Sanderson said PFCs are a human-made chemical that does not break down rapidly in nature and causes long-term negative impacts on the environment. “Just like with our environmental accomplishments in manufacturing—30% less energy, 42% less greenhouse emissions and 87% less water—0% PFCs speaks to EF’s commitment to our stewardship for the health of our planet as well as the consumer.”

According to Carrie Edwards Isaac, vice president of residential marketing and consumer strategy, who oversees the Shaw Floors and Anderson Tuftex brands, material health is top of mind for many of today’s consumers. “The food we eat, the product we bring into our home, the chemistry that goes into the materials, the clothes we wear all play a role,” she explained. “We have rigid guidelines as to how we source. When it comes to our products, we want them to be safe and healthy for people using them, whether it is the commercial space or the residential space or even B2B—we want people to understand we are a company that stands behind our products. We are asking deeper questions than some others might, because we know the requirements when it comes to material health.”

On the soft surface side, Shaw Floors/Anderson Tuftex offers two solutions—LifeGuard protection and R2X, a topical treatment. “It becomes a system that is virtually indestructible,” Edwards Isaac said. Anderson Tuftex sells Stainmaster PetProtect, which repels pet hair that can be vacuumed up easier. “We have you covered in every regard when it comes to healthy homes,” she added.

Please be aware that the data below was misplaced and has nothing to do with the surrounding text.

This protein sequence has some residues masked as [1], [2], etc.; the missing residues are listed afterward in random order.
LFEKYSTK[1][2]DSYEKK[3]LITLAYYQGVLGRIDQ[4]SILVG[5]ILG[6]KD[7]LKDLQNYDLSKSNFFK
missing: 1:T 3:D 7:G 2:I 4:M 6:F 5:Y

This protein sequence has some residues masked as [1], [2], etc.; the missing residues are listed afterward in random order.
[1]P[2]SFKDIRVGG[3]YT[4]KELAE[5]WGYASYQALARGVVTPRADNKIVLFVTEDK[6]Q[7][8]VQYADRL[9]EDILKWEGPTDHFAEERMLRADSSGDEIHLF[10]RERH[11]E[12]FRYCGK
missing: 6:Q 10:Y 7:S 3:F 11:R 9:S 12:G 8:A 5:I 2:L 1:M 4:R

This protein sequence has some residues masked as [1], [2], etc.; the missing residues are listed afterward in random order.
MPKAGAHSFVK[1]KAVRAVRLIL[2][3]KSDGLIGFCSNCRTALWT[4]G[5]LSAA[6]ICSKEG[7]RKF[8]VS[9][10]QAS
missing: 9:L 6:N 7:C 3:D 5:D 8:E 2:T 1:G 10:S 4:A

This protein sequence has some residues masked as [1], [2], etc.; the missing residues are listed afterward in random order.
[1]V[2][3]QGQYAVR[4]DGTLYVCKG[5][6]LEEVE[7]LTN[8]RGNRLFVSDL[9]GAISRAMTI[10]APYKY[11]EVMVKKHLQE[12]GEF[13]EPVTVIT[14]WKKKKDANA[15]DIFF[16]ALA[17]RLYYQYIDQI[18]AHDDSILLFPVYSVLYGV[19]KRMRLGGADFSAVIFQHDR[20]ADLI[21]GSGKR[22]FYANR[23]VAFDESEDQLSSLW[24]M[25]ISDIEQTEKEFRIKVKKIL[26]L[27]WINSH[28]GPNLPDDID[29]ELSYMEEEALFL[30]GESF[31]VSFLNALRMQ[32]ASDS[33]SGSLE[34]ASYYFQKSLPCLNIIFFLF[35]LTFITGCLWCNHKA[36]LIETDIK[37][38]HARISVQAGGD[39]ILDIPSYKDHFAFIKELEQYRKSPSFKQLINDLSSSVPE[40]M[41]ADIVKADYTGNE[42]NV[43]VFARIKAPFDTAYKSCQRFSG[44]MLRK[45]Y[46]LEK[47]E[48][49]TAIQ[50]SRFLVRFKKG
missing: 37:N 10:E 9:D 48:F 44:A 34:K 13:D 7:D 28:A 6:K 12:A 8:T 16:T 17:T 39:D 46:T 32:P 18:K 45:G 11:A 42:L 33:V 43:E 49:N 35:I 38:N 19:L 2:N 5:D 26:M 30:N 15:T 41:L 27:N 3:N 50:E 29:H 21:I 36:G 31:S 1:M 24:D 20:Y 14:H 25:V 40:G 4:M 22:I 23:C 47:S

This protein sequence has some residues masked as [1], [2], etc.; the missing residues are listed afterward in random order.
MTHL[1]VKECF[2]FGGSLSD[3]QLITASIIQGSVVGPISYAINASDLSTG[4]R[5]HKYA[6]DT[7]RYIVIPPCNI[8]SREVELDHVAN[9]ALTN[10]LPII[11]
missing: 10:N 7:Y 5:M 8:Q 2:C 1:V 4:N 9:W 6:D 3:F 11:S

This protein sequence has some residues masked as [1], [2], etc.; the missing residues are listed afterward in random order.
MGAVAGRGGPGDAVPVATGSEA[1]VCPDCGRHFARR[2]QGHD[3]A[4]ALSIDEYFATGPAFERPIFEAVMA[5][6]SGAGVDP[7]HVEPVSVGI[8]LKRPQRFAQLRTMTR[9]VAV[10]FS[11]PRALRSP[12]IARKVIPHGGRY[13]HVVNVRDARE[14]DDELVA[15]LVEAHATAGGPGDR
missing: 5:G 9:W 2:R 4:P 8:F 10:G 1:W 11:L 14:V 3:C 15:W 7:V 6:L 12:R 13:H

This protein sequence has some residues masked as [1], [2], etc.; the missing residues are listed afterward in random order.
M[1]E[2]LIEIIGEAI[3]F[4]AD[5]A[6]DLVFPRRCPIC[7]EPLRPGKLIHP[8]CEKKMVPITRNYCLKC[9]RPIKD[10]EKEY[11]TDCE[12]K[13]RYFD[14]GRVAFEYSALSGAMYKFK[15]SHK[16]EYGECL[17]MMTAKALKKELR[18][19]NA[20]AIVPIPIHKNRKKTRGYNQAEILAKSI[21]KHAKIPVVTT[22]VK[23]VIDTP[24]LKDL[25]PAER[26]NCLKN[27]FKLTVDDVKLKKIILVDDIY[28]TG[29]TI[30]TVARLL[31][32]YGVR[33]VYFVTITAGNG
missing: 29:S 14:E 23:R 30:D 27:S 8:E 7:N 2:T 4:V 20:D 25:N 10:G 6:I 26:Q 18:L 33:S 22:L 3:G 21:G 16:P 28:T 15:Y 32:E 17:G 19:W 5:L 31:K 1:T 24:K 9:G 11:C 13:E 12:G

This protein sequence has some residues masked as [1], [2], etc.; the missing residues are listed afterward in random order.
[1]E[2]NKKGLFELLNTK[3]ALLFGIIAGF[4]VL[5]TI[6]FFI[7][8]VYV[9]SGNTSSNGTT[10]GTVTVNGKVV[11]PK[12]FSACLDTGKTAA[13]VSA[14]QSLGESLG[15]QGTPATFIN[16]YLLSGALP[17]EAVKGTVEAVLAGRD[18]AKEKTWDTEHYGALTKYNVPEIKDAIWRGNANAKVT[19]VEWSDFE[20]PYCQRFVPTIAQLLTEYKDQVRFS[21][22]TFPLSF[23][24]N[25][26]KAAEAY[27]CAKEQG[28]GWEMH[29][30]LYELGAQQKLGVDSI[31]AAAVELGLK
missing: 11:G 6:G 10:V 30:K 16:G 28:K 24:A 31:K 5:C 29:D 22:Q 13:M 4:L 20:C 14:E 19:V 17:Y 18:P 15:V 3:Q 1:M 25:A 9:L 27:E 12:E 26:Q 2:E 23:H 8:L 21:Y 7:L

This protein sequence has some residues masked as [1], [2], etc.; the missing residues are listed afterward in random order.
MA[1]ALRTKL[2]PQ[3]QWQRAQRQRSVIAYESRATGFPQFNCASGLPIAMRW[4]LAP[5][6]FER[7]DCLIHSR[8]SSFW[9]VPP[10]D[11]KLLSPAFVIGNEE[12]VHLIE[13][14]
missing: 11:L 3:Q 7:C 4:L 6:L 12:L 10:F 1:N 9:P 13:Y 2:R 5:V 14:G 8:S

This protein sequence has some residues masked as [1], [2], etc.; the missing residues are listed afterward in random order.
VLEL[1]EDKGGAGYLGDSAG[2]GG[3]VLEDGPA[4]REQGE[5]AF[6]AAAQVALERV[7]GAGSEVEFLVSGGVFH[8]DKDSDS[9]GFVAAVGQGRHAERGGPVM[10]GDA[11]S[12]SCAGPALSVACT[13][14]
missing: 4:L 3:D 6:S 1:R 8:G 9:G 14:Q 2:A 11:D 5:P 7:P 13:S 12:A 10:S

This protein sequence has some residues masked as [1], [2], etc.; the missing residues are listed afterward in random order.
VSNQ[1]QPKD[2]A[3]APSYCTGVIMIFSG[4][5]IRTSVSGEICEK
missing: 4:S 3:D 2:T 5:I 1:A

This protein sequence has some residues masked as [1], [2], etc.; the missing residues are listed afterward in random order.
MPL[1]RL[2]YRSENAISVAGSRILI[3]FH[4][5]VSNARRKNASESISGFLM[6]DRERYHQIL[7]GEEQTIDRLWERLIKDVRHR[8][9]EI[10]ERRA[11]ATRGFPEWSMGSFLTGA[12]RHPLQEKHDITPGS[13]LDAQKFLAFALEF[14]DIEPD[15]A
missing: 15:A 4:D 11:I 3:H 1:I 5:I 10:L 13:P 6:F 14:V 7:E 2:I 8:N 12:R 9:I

Mohawk’s Unified Soft Flooring introduction, Air.o, helped usher in a new era of hypoallergenic flooring. Since its launch, Air.o’s hypoallergenic and VOC-free properties have resonated with consumers. “Studies have consistently shown that carpet is actually more beneficial than hard surface floors for those with breathing difficulty, because it traps dust/dirt vs. hard surfaces,” said Jamie Welborn, vice president of residential carpet product development, Mohawk. “Like any household item, you need to have a regular cleaning cycle.”

Phenix Flooring has championed the healthier home trend for several years. Its latest product launch, Modern Contours, is a collection of soft surface styles protected with Microban’s antimicrobial technology—a special treatment that will not wash off or wear away. It also protects against bacteria, mold and mildew. “While Modern Contours is also stain, spill and soil resistant, Microban’s technology takes cleanliness to the next level by fighting against any bacterial growth underneath the surface,” said Jason Surratt, senior vice president of product and design.

Foss Floors’ solution-dyed carpets are 100% PET and feature the company’s Dura-Lock fused-core fiber lock system, which is latex and VOC free and is made from recyclable material.

Mills are collaborating with their dealers to convey the healthy carpet story to consumers, as many continue to harbor long-held doubts about soft surface. In-store demonstrations, in particular, are critical to dispelling myths. “We’re changing the pitch from just being about beauty to form and function as a critical component,” Edwards Isaac said. “You want to hit on those things and help them on their journey through demonstration or storytelling.”